Students Observe Ramadan


Every year, Muslims around the world come together to celebrate the holy month of Ramadan. It is estimated that up to 1.9 billion people celebrate Ramadan yearly, and 2.2 million people celebrate it in the United States yearly. The holy month of Ramadan changes every year because it is in accordance with the Islamic calendar, which follows the lunar phases of the moon. This year Ramadan was from March 22 to April 20.

Ramadan consists of a period of fasting from sunrise to sunset every day for 30 days. There are a number of reasons why Muslims fast. First, it is believed that this is the month that God revealed the first verse of the Quran to the prophet Mohamed (peace be upon him). Second, fasting is to show appreciation and gratitude for what one has in his life; fasting is a reminder of all the things one usually has. It is also a time when Muslims have the opportunity to become closer to God and more devoted to their religion. Third, and beyond religious reasons, Ramadan also teaches life lessons, such as self-control, and empathy for those who are less fortunate, thus encouraging actions of generosity and compulsory charity.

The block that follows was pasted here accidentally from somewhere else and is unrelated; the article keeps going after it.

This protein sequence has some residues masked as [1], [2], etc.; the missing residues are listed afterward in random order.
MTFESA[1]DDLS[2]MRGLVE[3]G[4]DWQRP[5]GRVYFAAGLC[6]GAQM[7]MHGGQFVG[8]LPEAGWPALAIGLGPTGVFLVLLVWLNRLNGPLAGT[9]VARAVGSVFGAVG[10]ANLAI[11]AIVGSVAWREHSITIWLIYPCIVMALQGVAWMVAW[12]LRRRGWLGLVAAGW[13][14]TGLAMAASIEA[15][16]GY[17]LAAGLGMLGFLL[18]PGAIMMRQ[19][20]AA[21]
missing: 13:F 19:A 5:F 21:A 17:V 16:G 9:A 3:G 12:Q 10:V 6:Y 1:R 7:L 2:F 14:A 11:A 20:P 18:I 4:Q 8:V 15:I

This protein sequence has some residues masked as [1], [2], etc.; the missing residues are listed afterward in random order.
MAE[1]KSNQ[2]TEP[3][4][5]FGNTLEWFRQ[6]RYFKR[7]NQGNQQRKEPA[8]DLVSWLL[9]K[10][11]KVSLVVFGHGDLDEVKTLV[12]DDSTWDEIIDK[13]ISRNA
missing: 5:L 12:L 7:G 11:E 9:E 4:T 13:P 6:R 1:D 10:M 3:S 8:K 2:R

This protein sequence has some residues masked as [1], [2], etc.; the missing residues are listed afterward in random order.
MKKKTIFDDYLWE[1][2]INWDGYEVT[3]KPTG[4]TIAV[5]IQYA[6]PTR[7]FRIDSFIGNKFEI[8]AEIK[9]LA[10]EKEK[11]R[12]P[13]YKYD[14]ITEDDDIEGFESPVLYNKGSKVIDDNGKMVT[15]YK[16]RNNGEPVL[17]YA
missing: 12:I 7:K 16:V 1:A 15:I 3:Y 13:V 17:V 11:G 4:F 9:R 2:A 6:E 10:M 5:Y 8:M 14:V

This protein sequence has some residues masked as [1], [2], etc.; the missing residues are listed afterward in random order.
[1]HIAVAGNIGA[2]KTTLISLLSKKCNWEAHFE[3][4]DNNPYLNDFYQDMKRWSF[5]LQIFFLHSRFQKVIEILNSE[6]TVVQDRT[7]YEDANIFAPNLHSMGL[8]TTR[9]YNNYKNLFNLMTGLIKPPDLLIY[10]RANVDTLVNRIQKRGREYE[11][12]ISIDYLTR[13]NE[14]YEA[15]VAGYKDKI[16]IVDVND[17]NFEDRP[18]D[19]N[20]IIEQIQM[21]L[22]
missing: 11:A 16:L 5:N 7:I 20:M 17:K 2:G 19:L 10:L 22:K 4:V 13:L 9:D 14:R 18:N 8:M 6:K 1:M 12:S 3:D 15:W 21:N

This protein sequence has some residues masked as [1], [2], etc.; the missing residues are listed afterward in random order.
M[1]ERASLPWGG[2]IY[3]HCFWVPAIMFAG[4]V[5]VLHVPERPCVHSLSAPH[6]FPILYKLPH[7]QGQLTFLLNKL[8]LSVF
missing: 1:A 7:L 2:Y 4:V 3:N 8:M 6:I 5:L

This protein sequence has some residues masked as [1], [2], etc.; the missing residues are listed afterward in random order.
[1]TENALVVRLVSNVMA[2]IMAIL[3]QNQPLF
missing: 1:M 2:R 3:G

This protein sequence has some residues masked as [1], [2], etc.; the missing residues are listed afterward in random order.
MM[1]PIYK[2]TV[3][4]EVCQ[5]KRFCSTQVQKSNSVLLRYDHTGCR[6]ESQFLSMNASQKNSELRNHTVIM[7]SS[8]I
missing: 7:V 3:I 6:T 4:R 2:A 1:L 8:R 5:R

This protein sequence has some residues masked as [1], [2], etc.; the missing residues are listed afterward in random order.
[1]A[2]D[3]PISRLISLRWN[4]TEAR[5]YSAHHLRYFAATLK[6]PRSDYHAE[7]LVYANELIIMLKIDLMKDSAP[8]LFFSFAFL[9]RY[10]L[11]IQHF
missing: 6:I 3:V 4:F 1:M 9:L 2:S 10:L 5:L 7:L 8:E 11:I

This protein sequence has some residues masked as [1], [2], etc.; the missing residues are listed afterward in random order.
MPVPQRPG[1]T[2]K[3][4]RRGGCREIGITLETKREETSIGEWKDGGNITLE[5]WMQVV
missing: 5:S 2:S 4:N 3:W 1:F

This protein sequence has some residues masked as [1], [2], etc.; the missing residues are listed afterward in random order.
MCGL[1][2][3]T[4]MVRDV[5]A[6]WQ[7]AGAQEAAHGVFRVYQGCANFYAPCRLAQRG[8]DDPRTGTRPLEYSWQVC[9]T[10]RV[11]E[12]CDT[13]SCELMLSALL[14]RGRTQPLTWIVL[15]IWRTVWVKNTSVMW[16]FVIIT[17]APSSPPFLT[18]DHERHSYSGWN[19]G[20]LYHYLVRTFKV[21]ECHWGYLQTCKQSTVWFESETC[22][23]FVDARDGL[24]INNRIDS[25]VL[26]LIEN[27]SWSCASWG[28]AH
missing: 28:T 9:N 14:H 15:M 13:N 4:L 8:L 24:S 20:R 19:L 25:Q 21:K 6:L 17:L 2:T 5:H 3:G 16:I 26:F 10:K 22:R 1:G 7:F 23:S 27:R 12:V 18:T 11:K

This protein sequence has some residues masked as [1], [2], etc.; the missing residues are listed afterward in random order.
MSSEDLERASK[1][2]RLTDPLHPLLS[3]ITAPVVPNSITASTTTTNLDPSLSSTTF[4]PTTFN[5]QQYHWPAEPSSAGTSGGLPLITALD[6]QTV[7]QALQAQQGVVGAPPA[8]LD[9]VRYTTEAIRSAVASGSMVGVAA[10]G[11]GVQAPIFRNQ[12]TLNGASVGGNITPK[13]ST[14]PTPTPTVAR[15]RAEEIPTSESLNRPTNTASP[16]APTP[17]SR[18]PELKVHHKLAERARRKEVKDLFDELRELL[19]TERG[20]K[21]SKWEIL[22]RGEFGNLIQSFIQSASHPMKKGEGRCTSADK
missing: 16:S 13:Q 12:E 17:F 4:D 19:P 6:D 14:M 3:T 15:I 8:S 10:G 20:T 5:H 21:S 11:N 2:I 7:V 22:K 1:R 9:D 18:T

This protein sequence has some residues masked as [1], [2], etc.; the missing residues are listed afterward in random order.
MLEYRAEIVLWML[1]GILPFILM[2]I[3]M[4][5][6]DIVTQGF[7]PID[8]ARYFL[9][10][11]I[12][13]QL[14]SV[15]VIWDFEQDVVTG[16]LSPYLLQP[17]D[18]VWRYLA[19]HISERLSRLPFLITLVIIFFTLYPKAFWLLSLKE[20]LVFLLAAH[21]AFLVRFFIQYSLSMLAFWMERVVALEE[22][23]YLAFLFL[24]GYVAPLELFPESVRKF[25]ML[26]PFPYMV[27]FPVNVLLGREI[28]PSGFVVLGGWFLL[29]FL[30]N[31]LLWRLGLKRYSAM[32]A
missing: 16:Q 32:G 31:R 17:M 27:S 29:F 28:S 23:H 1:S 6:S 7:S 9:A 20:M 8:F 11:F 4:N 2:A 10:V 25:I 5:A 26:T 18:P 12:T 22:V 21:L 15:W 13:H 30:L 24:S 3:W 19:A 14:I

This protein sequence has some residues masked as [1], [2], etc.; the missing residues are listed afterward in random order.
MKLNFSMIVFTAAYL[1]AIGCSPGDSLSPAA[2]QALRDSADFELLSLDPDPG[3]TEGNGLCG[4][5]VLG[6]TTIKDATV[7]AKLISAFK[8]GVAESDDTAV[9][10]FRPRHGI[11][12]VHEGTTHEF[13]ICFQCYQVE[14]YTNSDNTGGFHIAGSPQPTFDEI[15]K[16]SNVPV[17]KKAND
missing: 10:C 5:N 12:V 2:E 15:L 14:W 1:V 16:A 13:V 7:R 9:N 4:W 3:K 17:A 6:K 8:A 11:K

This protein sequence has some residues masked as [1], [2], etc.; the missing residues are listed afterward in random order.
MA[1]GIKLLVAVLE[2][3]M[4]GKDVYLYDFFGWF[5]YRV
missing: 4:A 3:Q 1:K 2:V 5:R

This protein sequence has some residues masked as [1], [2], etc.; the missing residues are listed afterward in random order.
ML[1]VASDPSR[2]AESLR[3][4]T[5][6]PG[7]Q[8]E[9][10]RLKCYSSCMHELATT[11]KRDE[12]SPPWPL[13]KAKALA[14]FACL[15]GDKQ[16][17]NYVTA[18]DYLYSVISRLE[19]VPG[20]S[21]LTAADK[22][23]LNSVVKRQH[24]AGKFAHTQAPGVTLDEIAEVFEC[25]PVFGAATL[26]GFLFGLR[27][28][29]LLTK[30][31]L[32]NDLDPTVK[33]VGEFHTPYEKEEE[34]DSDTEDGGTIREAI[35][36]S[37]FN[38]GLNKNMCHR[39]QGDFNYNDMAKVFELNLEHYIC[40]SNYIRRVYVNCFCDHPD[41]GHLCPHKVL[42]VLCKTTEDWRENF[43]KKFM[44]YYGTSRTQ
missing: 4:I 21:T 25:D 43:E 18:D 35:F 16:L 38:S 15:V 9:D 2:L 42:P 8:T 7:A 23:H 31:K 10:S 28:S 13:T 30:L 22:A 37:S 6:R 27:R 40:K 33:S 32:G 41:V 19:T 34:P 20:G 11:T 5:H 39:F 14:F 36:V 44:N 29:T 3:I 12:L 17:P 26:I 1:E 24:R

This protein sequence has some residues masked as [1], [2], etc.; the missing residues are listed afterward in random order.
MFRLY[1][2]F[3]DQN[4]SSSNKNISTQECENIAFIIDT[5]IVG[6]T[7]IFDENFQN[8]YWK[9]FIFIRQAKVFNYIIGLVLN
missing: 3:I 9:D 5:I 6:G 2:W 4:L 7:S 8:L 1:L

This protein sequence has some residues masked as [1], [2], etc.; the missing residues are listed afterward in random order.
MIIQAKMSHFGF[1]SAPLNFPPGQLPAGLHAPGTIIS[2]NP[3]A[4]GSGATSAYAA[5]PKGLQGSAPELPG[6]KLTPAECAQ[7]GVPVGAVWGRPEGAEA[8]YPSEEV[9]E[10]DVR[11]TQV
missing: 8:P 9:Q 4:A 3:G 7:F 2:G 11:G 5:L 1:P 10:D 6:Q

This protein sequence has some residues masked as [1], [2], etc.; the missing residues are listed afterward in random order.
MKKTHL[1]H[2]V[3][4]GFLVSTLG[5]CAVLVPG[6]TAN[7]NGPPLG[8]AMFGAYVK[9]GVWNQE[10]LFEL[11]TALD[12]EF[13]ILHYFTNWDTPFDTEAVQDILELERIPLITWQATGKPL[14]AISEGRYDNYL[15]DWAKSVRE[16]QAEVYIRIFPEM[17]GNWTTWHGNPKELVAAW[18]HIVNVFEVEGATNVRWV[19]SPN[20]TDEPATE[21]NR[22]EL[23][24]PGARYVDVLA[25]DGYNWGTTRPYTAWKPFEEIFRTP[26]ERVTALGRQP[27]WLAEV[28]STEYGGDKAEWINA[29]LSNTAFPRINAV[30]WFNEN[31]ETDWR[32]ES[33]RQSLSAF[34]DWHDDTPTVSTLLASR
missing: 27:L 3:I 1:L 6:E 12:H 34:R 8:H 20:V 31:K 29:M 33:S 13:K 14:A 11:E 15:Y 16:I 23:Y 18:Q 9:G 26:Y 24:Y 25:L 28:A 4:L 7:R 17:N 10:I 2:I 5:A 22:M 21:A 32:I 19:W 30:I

This year, Northwood had three students who celebrated Ramadan, Aly El Mofty ‘23, Ahmed El Ganainy ‘23, and Mariama Thioubou ‘23. “It has been difficult fasting due to having to train and do school,” El Gainainy said. “It is our (Ahmed and Aly’s) very first time ever fasting outside of our home country, so it is a very new experience for us,” he added.

We wish Aly, Ahmed, and Mariama a Ramadan Kareem!


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